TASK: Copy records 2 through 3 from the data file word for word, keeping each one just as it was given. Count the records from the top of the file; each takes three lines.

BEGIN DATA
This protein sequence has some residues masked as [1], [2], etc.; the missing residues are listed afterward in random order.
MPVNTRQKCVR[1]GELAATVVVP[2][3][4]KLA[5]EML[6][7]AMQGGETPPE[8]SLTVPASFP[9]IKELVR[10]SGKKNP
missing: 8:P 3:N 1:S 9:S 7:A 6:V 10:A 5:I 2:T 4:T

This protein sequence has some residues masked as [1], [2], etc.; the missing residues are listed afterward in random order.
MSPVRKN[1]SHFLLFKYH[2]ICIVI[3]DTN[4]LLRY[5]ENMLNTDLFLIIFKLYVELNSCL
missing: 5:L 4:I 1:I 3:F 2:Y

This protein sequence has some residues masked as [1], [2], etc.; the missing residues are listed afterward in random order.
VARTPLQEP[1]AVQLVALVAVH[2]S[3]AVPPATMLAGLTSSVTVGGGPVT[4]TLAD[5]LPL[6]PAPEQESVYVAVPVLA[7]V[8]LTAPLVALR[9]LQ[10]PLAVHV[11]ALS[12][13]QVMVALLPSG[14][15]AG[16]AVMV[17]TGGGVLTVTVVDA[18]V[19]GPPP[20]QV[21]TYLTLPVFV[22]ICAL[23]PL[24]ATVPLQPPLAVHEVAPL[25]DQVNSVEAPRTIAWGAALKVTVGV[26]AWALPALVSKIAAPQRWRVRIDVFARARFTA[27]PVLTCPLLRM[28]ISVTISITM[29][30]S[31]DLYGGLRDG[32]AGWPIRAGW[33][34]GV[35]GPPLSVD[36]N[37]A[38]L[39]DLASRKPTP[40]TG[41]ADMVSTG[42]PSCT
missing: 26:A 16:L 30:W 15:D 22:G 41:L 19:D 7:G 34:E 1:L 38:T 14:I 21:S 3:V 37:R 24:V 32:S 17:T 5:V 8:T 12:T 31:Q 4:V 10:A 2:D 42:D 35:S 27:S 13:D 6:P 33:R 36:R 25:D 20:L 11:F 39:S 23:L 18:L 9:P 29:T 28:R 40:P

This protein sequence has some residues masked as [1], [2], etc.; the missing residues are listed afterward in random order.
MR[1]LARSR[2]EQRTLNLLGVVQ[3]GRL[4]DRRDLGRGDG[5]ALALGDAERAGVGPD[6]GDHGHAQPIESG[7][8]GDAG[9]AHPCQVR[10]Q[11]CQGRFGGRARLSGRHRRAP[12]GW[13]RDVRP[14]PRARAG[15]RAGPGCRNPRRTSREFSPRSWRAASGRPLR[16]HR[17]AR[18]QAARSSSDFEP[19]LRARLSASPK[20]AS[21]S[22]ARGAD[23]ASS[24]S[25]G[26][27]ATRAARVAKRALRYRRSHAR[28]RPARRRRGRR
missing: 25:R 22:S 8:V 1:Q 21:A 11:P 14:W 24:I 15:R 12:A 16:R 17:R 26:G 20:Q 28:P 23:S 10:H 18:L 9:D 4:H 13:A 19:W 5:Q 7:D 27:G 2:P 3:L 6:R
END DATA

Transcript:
This protein sequence has some residues masked as [1], [2], etc.; the missing residues are listed afterward in random order.
MSPVRKN[1]SHFLLFKYH[2]ICIVI[3]DTN[4]LLRY[5]ENMLNTDLFLIIFKLYVELNSCL
missing: 5:L 4:I 1:I 3:F 2:Y

This protein sequence has some residues masked as [1], [2], etc.; the missing residues are listed afterward in random order.
VARTPLQEP[1]AVQLVALVAVH[2]S[3]AVPPATMLAGLTSSVTVGGGPVT[4]TLAD[5]LPL[6]PAPEQESVYVAVPVLA[7]V[8]LTAPLVALR[9]LQ[10]PLAVHV[11]ALS[12][13]QVMVALLPSG[14][15]AG[16]AVMV[17]TGGGVLTVTVVDA[18]V[19]GPPP[20]QV[21]TYLTLPVFV[22]ICAL[23]PL[24]ATVPLQPPLAVHEVAPL[25]DQVNSVEAPRTIAWGAALKVTVGV[26]AWALPALVSKIAAPQRWRVRIDVFARARFTA[27]PVLTCPLLRM[28]ISVTISITM[29][30]S[31]DLYGGLRDG[32]AGWPIRAGW[33][34]GV[35]GPPLSVD[36]N[37]A[38]L[39]DLASRKPTP[40]TG[41]ADMVSTG[42]PSCT
missing: 26:A 16:L 30:W 15:D 22:G 41:L 19:D 7:G 34:E 1:L 38:T 14:I 21:S 3:V 37:R 24:V 32:S 17:T 5:V 8:T 12:T 31:Q 4:V 10:A 2:D 42:D 35:S 27:S 13:D 6:P 33:R 36:R 25:D 20:L 11:F 39:S 23:L 18:L 9:P 29:T 28:R 40:P